The January 2015 special edition of the journal Behavioural Processes is fully online (until January 2016). This means you can download .pdf copies of fifteen interesting research articles about dogs and behavior.
In the opening editorial of this journal, Monique A.R. Udell says that research into social development and cognitive evolution of dogs is just beginning to scratch the surface despite the long history of the human-canine relationship.
I am particularly interested in these fields of research (as my many blog postings under the category of ‘research’ show!) because of the work I do with dogs. Understanding dogs is critical to working with them in a holistic approach to health.
My only criticism of journal articles generally (not just this journal) is the odd and often long names that researchers choose for the title of their articles. It is just one indication that researchers work in a different world from generalist audiences; they are often judged in peer reviews for language this is technical. In my experience as a research manager, I have also found that most academic researchers write in a style using long sentences and paragraphs.
Some of these articles are easier to read than others because of this.
The articles in this issue are:
- Revisiting the concept of behavior patterns in animal behavior with an example from food-caching sequences in Wolves (Canis lupus), Coyotes (Canis latrans), and Red Foxes (Vulpes vulpes)
- Assessment of attachment behaviour to human caregivers in wolf pups (Canis lupus lupus)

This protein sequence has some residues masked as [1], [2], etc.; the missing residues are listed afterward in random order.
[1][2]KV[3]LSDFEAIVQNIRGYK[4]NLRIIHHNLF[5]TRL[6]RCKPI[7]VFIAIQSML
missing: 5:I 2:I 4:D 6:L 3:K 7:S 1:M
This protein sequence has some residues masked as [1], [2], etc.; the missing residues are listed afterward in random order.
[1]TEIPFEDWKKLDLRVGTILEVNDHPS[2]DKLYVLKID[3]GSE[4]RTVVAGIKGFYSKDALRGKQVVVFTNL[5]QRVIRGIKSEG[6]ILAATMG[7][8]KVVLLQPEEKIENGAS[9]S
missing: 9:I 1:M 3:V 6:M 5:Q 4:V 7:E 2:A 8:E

- Self-regulatory depletion in dogs: insulin release is not necessary for the replenishment of persistence
- Dogs and their human companions: The effect of familiarity on dog-human interactions
- Scent of the familiar: An fMRI study of canine brain responses to familiar and unfamiliar human and dog odors
- Shut up and pet me! Domestic dogs (Canis lupus familiaris) prefer petting to vocal praise in concurrent and single-alternative choice procedures
- A comparison of pet and purpose-bred research dog (Canis familiaris) performance on human-guided object-choice tasks
- Gazing toward humans: A study on water rescue dogs using the impossible task paradigm
- Is that fear? Domestic dogs’ use of social referencing signals from an unfamiliar person
- Why do adult dogs ‘play’?
- Down but not out: Supine postures as facilitators of play in domestic dogs
- The advent of canine performance science: Offering a sustainable future for working dogs
- Do you see what I see? Can non-experts with minimal training reproduce expert ratings in behavioral assessments of working dogs?
- Which personality dimensions do puppy tests measure? A systematic procedure for categorizing behavioral assays
- Citizen science: A new direction in canine behavior research
Kathleen Crisley, specialist in dog massage, rehabilitation and nutrition/food therapy, Canine Catering Ltd, Christchurch, New Zealand